if (developer === true) { // Neptune, set the radius of circlevar scalar7 = 230;
//Neptune
var startM = 300; // x-coordinate for the circle centervar startN = 300; //y-coordinate for the circle center
Code for drawing of the ellipse on the canvas:
//Neptune
// fill(“blue”)//noStroke();// ellipse(300,300,460);
//Changed code with Image for planet:
stroke(“white”);noFill();extraCanvas.ellipse(m,n,.1);rectMode(CENTER);image(neptune,m,n,10,10); }

To change the ellipses to digital drawings, I uploaded each drawing I made to p5.js. Then I added the images’ code to the file and created larger ellipses to act as the orbit around the sun the planets drew.

Image of code for Neptune along with orbiting ellipse it will draw on the second canvas

Creating the Orbiting Lines

I then began coding lines that connected Earth and another planet’s points together, this is what creates the pattern in the canvas. I ran into trouble figuring out how to connect the points, but after research and watching additional tutorials I was able to figure it out. Here are the rotation and lines set up for Neptune(m,n), connecting it to Earth (e,f):

if (developer === true) {    //NeptuneextraCanvas.line(e, f, m, n);}
Set up for orbiting lines and example of the lines of Mercury, Venus, and Mars, connecting them to Earth

Using Trigonometry for Planetary Rotation

Following this, I set each planet to move at different speeds that reflected how they do in space. To do this, I researched how many years it takes a planet to make one rotation around the sun compared to one year it takes Earth. Keeping this ratio consistent, I adjusted the speed for each planet to loosely replicate that. I used trigonometry to make the rotations occur and then multiplied or divided the angles for the sine and cosine to achieve the appropriate rotation speed. Here is the rotation of Neptune created by dividing the angle of the sine and cosine by the speed:

if (developer === true) {
//Neptune
var m = startM + scalar7 * cos(angle/6.5);var n = startN + scalar7 * sin(angle/6.5);}
Section of code using Trigonometry to get the angles and speed for each planet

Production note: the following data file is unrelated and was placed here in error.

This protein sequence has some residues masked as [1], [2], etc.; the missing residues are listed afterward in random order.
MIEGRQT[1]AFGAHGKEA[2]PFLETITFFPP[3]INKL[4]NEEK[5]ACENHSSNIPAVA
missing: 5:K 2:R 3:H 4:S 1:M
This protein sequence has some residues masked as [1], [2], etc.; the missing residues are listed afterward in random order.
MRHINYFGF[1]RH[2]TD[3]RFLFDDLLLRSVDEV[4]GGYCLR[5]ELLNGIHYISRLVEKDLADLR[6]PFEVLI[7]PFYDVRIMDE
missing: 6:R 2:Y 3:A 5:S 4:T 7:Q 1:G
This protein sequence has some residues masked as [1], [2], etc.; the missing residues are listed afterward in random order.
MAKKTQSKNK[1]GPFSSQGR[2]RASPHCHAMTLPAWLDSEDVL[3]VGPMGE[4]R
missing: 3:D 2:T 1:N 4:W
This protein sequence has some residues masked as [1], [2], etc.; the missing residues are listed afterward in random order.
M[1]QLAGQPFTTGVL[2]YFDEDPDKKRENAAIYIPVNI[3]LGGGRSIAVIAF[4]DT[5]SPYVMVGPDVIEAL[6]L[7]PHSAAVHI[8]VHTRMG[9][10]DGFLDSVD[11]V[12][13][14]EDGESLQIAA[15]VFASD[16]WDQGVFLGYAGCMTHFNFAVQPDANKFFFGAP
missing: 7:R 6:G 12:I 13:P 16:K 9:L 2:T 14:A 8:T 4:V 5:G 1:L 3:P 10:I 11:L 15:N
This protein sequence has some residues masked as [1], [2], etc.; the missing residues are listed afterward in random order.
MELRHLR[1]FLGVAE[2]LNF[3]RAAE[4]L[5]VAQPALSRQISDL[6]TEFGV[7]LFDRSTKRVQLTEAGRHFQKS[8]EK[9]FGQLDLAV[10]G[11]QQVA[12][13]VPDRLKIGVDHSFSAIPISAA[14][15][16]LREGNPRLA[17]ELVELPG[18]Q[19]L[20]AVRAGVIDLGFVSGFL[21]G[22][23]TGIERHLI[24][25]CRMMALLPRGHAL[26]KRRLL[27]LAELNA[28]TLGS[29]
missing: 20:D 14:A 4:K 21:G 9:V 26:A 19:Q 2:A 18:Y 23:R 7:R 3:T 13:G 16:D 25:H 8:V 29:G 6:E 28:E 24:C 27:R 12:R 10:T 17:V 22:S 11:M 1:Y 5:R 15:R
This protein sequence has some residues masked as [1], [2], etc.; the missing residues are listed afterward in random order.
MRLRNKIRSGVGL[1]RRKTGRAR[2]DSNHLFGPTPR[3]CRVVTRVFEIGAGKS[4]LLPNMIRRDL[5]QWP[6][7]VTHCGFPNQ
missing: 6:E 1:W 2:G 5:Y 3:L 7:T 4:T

Adding Music and Background Problems

Planets creating a ring around the sun when all objects were places on one background with a low opacity

I added music as an additional detail to my project. I used the song “Gold Moon” with permission from the artist, Ryan Bossio. To create the artwork, I lowered the background’s opacity so the marks made by each line were visible, creating the pattern on the canvas.

However, this became a challenge when lowering the opacity also left the planets behind and created thick, colorful rings. This made the piece look messy and patterns hard to see, taking away from all of the artworks.

Solution

To solve this problem, I coded a second canvas below the original with no color or opacity for the orbit lines and kept the planets and sun on the original canvas. This was successful except the stars I coded could not longer be seen. I had to replace the code with an image of the stars for the background instead.

Visuals of coded star background and with png star background while using two canvases

Final Results

Link to Code on p5.js and Directions

Directions for Changing Which Planets are Shown On the Canvas

  • Starting on lines 157 to 164, comment ( // ) and uncomment each line that correlates to the planets below. Each of them is named in a comment on the same line.
  • From lines 174–232, uncomment the lines for each planet you want to see, there must be at least one other planet besides Earth uncommented for the program to run.
  • To comment or uncomment a group of lines at the same time, press the keys command ⌘ and / at the same time on a Mac computer and the keys Ctrl and / at the same time on a PC
Location of code to comment ( // ) and uncomment to show certain planets and their connecting lines
Mockup of artwork created by the planetary patterns as posters and the code on the computer

Video Demonstrations

All Planets
Mercury, Earth, Mars, and Saturn
Venus, Earth, Jupiter, and Uranus
Earth, Neptune, and Pluto

Final Thoughts and Moving Forward

I found this project very exciting to make as coding is something I have a limited experience with. Reviewing all I have worked on so far, there are parts of my project that need improvement and other aspects I would like to include to push it further. I want to incorporate a way for the music’s amplitude to determine the speed of the planets and their patterns. I also think it would be beneficial to include buttons for the viewer to choose which planets are connected on the canvas together to make it more interactive as well. Overall I am very happy with how this project turned out as I was able to explore a different area of image making and experiment with new ideas as well. This project gave me creative freedom to explore many areas of interest outside of design and bring them into coding. I hope to continue to do so in the future.

Poster mockup of artwork created by the planetary patterns

Credits

Design

Hanna Lipski

Art Direction

Jenny Kowalski

Institution

Tyler School of Art and Architecture

This project was completed as a part of the Spring 2021 Creative Coding class at Tyler School of Art and Architecture. For more projects from this class, visit the Creative Coding medium feature page.

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Hanna lipski
TylerGAID

Graphic and Interactive Design Student at Tyler School of Art, Temple University